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Objectives:. 1. I can classify matter into substances and mixtures. 2. I can identify and distinguish between physical and chemical properties. 3. I can identify and distinguish between the two types of forces that affect the nature of molecules.

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Objectives:

1. I can classify matter into substances and mixtures.

2. I can identify and distinguish between physical and chemical properties.

3. I can identify and distinguish between the two types of forces that affect the nature of molecules.

4. I can understand and distinguish between physical and chemical changes.

5. I can identify techniques used to separate mixtures.


Daily Objective

I can define matter.

I can identify and distinguish between the classes of matter.


What is Matter?


What does all matter have in common?


What does all matter have in common?Atoms!


What is Matter?

  • One or more atoms that take up space and has mass.

  • Emphasized that all matter’s properties and changes are due to the chemical make-up and interactions on the atomic level.


Classification of Matter

What are some terms associated with the classification of matter?


Classification of Matter


Classification of Matter

Terms:element, compound, mixture, substance, homogenous mixture, and heterogenous mixture.

  • Define/illustrate each term above.

    2. Use a graphic organizer to show how these terms are connected to matter and each other.


Infinite Campus Update

  • Density Lab

  • Scientific Measurement Exam


Classification of Matter


Classification of Matter


Elements

  • Smallest type of matter that maintains it properties.

  • Each element represents a different atom (natural or synthetic)

  • A symbol is used to represent each element.


Elements


  • Compound

  • Chemical Combination of substances in a fixed amount.

  • Each compound has a unique chemical formula.

  • Ex. Sodium chloride = NaCl

  • The chemical combination of substances produces new properties.

  • Sodium (Na) + Chlorine (Cl) = Salt (NaCl)


Mixture

  • Physically mixed together, so each matter’s properties are preserved.

  • Use matter’s individual properties to physically separate from one another.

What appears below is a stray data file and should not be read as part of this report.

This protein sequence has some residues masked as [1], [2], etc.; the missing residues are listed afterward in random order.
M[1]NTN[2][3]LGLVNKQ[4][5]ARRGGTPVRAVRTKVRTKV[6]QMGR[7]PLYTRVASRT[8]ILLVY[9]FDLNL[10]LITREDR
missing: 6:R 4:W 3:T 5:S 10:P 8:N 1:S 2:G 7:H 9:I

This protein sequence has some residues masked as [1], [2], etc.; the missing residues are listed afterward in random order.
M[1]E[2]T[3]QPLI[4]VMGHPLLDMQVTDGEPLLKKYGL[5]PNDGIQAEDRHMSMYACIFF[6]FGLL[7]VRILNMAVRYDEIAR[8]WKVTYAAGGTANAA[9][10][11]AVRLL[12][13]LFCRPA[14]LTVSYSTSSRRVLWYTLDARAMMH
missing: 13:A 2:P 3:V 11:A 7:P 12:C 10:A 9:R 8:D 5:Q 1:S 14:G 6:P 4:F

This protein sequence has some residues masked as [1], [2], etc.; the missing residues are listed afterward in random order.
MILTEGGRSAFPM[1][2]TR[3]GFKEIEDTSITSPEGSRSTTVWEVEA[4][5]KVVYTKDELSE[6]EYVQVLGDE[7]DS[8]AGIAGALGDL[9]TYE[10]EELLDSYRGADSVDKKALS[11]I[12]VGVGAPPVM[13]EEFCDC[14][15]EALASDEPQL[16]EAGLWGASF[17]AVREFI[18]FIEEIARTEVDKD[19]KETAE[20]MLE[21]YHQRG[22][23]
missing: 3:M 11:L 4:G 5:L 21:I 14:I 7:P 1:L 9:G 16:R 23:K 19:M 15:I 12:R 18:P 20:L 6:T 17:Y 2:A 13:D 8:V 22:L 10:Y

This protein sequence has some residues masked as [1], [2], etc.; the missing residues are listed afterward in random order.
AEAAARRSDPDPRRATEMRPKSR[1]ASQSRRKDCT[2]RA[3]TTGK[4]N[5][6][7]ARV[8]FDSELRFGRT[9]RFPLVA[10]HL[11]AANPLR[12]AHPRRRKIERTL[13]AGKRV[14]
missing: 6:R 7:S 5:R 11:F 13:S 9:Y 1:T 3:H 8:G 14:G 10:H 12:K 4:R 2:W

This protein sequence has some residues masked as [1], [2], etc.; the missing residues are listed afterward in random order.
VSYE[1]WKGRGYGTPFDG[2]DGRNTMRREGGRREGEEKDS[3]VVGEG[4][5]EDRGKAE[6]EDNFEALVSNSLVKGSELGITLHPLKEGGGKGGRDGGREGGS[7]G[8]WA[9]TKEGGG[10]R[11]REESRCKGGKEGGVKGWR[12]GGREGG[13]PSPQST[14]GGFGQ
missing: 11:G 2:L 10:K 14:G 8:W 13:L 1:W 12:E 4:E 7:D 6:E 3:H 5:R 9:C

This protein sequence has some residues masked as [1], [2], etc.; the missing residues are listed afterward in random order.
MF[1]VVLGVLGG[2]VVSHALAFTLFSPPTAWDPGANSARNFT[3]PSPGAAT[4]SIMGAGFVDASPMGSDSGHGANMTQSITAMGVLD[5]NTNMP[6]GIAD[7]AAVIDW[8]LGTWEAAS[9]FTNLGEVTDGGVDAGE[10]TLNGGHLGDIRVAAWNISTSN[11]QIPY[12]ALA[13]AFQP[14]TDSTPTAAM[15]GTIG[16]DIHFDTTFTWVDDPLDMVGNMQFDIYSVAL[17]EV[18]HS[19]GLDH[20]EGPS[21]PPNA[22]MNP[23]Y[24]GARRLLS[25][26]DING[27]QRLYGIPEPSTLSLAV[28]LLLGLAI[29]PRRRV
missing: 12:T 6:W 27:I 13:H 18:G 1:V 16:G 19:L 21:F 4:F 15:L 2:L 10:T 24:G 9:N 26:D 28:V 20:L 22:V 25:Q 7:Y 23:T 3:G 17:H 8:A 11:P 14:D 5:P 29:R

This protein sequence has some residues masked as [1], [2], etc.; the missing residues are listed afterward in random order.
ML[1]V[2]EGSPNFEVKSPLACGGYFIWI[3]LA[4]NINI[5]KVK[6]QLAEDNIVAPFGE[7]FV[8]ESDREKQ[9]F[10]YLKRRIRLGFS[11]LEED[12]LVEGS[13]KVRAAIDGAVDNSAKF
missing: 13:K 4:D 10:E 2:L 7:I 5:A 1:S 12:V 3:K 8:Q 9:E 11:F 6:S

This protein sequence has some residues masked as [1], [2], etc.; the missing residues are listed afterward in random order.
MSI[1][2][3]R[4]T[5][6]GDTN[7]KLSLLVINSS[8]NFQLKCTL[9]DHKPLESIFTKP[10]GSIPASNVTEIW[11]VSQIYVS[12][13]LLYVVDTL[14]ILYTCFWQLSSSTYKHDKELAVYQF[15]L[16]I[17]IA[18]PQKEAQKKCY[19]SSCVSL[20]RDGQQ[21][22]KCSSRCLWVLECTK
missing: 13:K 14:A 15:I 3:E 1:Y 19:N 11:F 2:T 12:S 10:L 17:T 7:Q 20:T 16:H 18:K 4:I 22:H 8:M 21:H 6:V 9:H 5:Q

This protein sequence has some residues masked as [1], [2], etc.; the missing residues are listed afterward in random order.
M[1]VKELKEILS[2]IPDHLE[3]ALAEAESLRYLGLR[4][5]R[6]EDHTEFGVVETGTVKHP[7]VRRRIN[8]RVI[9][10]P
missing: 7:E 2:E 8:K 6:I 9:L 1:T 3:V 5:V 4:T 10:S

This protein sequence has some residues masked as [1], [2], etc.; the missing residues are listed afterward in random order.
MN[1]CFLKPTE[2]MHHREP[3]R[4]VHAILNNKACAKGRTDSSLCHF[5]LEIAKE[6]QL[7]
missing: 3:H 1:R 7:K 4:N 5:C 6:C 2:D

• Mixture’s composition can vary.


Heterogenous MixuresObserve multiple phases (parts) because the substances do not mix well.


Homogenous MixturesSubstances mix so well it looks like one phase.


Homongenous Mixtures

Also called solutions.

Solutions:

-Solute: what is dissolved

-Solvent: what dissolves

Solubility= the ability of the solute to dissolve in the solvent.

.

NaCl + H2O


Classification of Matter


Exit Slip

  • Classify the following examples two ways:

  • Substance or Mixture?

  • Element, Compound, Heterogenous mixture or Homogenous mixture?

  • gasoline at the pump

    (C8H18 + other hydrocarbons)

    2. glucose (C12H22O11)

    3. aluminum foil

    4. sand


Classifying Matter:Substances vs. Mixtures


Classifying Matter:Substances vs. Mixtures


Classification of Matter


Exit Slip

  • Classify the following examples two ways:

  • Substance or Mixture?

  • Element, Compound, Heterogenous mixture or Homogenous mixture?

  • gasoline at the pump

  • salt you garnish fries with

  • aluminum foil

  • sand


Infinite Campus Update

Density Lab

Scientific Measurement Exam


Classifying Matter

  • O2


Classifying Matter

  • represents an atom

  • physical combination of substances

  • multiple phases

  • one phase

  • chemical combination of substances

  • same composition from sample to sample

  • individual properties are preserved when substances combine

  • varied composition from sample to sample

  • individual properties are lost and new properties are gained when substances combine

  • chemical formula

  • solution

  • atom’s symbol

  • substances dissolve in one another.


Substances

Element

Compound

Substance


Mixtures

Homogenous Mix

Heterogenous Mix

Mixtures


Scientific Measurement Exam


Objectives:

1. I can classify matter into substances and mixtures.

2. I can identify and distinguish between physical and chemical properties.

3. I can identify and distinguish between the two types of forces that affect the nature of molecules.